Following our previous blogs on the Stephenson/Farmer report, this post looks at some more of the hard facts from the report associated with mental health conditions in the workplace and their causes.
First of all, it should be noted that “mental health at work” encompasses not only problems caused by or at work, despite what it says on the tin, but also those issues brought to work from other aspects of the employee’s life. This widely varying set of causes can make mental health issues very complex to deal with.
The premise of the report is that “good work is good for mental health”. Good work includes having a degree of autonomy, fair pay, some form of work-life balance, opportunities for progression and an absence of bullying and harassment. The approach taken by the UK Government is to tackle mental health, whatever its source, based on three different groups of people: i) those who are thriving; ii) those who are struggling; and iii) those who are ill and possibly off work. The idea is that this will address the fact that although any employee can have serious mental health issues from time to time, with the right support, he can still thrive at work.
The report points out that for many, mental health is not the only problem. A quite remarkable statistic from the ONS 2016/17 survey shows that 71% of long-term mental health conditions are present alongside other physical long-term health conditions and equally those with long-term physical health conditions are two or three times more likely to experience poor mental health. Therefore, it is important that these two issues are combined and considered together.
The statistics are not all doom and gloom, however. The good news is that 1.5 million people in the UK with a diagnosed long-term mental health condition are in employment, a level which has increased from previous years. Clearly employers are gradually overcoming the stigma associated with mental health issues. However, those with mental health problems are still far more likely to lose their jobs every year (6% of the employed population and around 300,000 a year) at around double the rate of those without any such condition (3%) and at a much higher rate than those with a physical health condition only (4%). This may be because of inadequate or inappropriate adjustments made by the employer; because the employee either is not (or thinks that he is not) being listened to by his employer; or because the stigma still associated with mental health has meant that the employee has felt unable to raise the issue with his employer in the first place.
The costs of mental health issues in the workplace, as we have seen in our “Thriving in work – Part 2” blog, can be astronomical (as much as £1,205-£1,560 per year per employee). In contrast, the return on investment in this area can be quite significant (on average, £4.20 for every £1 spent). The report therefore suggests that if employers and Government could work together to reduce the turnover of those with mental health problems to the same level as those with physical health conditions, this would prevent around 100,000 people leaving employment each year.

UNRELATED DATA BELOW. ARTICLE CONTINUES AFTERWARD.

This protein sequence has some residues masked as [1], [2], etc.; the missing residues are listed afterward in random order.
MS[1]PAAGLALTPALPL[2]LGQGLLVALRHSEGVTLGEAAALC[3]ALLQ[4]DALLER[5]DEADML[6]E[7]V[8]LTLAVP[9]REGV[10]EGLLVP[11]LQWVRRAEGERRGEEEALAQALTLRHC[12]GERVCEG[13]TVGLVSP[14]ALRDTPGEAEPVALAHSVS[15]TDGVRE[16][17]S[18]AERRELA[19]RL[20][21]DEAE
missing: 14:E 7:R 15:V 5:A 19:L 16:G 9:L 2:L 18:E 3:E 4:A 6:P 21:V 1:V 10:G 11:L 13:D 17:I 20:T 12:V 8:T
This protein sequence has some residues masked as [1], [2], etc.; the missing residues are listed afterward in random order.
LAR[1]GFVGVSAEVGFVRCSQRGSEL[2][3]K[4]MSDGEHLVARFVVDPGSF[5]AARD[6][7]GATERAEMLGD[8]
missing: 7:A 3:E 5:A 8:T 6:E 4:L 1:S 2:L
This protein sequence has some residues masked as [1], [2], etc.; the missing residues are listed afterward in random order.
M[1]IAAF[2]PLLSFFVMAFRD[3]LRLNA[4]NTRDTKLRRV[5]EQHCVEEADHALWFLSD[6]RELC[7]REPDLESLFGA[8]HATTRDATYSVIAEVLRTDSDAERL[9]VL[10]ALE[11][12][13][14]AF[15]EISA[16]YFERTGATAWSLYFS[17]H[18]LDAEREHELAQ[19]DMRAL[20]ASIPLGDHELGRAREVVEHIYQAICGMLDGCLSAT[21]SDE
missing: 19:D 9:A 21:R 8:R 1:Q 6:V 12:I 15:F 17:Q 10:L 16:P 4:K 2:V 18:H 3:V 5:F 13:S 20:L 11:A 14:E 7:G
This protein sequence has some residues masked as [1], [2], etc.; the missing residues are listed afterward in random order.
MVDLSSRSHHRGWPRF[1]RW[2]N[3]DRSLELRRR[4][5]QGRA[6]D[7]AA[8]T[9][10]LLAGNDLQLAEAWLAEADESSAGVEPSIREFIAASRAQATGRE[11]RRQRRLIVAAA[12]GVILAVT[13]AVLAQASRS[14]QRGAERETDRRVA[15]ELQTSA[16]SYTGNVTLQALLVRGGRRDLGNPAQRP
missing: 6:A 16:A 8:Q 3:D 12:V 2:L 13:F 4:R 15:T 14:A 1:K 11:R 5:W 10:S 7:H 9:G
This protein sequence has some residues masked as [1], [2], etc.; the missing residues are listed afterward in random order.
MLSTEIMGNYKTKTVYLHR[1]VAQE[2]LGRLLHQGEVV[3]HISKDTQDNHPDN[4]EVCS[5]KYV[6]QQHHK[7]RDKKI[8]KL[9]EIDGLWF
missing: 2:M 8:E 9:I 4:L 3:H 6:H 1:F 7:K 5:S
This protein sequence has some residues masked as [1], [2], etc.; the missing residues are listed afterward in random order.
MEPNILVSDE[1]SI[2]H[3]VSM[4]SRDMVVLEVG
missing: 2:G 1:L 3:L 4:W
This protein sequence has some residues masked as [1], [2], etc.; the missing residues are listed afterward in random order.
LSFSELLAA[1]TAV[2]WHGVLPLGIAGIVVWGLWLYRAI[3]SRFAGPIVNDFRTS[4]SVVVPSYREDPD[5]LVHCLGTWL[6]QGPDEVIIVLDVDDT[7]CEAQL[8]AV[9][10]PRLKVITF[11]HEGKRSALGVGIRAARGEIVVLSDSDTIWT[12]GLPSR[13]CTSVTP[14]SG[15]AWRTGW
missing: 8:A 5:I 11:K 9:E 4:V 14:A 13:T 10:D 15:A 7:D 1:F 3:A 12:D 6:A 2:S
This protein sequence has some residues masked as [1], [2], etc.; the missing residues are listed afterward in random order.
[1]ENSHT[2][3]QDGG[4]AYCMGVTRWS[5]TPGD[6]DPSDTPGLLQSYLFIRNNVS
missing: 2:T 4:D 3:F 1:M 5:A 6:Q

So what is the real root of the mental health turnover problem? The most common perceived “sins” by employers as suggested by the report are as follows:
- Missed opportunities to intervene early – only 11% of employees asked had discussed a mental health problem with their line manager and 50% said they would not want to discuss it.
- Employers not being transparent about their attitude to mental health – only 11% of the top 100 companies have disclosed their mental health initiatives.
- A lack of awareness on the part of employers of how to promote good mental health and of where to find external support – only 4 in 10 organisations have policies or systems in place to support their employees.
- Employers not regularly monitoring and assessing mental health – 8 in 10 employers report no cases of employees disclosing a mental health condition.
- Employers want to do the right thing but line managers lack training, skills or confidence – only 24% of managers have received training on mental health at work.
Given the increasing prevalence of mental health issues and the Government’s current focus on it, these statistics highlight how important it is for companies to do their bit to help tackle the problem. Now would be a good time to consider any mental health initiatives that you could implement within your organisation. It is clear that promoting awareness within the company, including training your managers to deal head-on with mental health issues and the stigma that surrounds them, can make a significant difference to the workplace. That is, not only to the culture, the productivity of the workforce and the costs associated with sickness due to mental health issues, but also to the employees who have mental health issues and to their colleagues supporting them. It is all very well having robust policies in place to deal with these issues, but without the means to enforce them and the active support of management, it can be very easy to let these fall by the wayside.